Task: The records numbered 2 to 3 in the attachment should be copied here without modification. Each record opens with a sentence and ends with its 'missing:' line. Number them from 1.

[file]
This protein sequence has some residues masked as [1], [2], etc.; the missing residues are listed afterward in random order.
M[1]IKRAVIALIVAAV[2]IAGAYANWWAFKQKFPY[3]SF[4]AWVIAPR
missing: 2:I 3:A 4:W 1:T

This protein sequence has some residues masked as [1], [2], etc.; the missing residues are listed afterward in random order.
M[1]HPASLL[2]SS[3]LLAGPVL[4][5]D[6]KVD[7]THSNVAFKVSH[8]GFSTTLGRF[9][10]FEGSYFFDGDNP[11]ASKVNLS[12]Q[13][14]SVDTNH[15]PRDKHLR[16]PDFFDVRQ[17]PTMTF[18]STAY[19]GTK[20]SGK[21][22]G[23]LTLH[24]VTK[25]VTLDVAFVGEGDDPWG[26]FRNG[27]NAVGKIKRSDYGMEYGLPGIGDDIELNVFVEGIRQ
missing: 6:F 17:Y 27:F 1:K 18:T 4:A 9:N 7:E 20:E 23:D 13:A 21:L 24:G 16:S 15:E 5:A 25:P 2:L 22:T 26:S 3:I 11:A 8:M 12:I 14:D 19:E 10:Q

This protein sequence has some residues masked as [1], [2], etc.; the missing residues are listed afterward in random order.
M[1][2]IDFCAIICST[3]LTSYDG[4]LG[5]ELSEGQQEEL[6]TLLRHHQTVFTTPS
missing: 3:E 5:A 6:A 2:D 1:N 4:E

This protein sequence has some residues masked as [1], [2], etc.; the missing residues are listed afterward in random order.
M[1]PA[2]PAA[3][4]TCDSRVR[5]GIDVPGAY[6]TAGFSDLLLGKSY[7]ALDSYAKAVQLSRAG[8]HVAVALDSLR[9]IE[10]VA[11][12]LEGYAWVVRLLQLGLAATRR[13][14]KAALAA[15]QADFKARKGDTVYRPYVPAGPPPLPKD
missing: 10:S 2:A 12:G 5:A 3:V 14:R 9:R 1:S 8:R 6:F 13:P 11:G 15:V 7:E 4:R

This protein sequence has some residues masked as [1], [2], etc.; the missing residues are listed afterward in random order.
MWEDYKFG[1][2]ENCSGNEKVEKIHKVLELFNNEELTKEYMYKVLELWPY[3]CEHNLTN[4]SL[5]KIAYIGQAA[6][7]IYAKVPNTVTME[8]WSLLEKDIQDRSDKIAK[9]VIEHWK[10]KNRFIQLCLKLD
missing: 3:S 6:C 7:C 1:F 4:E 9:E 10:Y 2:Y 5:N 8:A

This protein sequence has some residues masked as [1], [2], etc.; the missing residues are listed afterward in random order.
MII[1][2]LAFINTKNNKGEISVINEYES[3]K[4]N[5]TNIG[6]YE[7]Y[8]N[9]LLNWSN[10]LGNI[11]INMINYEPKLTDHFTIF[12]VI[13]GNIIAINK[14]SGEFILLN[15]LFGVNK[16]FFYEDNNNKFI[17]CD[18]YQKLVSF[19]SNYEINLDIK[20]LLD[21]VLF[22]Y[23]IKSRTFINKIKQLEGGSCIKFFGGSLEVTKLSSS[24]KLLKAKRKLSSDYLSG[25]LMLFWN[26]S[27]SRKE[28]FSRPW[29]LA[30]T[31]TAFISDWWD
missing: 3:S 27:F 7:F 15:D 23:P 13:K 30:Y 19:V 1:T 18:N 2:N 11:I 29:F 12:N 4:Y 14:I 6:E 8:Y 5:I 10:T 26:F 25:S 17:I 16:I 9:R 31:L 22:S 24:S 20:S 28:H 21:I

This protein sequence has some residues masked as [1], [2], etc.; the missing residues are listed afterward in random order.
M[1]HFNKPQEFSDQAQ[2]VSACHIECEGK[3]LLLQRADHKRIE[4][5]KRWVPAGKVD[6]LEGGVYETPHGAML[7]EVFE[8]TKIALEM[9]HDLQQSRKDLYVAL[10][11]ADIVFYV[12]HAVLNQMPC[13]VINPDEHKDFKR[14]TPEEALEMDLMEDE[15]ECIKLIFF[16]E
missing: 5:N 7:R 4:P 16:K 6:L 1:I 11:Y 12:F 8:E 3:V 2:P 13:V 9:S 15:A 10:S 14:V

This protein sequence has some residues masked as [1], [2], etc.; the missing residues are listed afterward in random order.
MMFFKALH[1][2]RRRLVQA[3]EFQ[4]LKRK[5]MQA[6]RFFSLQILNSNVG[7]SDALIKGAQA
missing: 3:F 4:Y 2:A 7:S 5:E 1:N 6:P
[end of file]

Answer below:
This protein sequence has some residues masked as [1], [2], etc.; the missing residues are listed afterward in random order.
M[1]HPASLL[2]SS[3]LLAGPVL[4][5]D[6]KVD[7]THSNVAFKVSH[8]GFSTTLGRF[9][10]FEGSYFFDGDNP[11]ASKVNLS[12]Q[13][14]SVDTNH[15]PRDKHLR[16]PDFFDVRQ[17]PTMTF[18]STAY[19]GTK[20]SGK[21][22]G[23]LTLH[24]VTK[25]VTLDVAFVGEGDDPWG[26]FRNG[27]NAVGKIKRSDYGMEYGLPGIGDDIELNVFVEGIRQ
missing: 6:F 17:Y 27:F 1:K 18:T 4:A 9:N 7:E 20:E 23:D 13:A 21:L 24:G 16:S 15:E 5:A 25:P 2:L 22:T 26:S 3:I 11:A 8:M 12:I 14:D 19:E 10:Q

This protein sequence has some residues masked as [1], [2], etc.; the missing residues are listed afterward in random order.
M[1][2]IDFCAIICST[3]LTSYDG[4]LG[5]ELSEGQQEEL[6]TLLRHHQTVFTTPS
missing: 3:E 5:A 6:A 2:D 1:N 4:E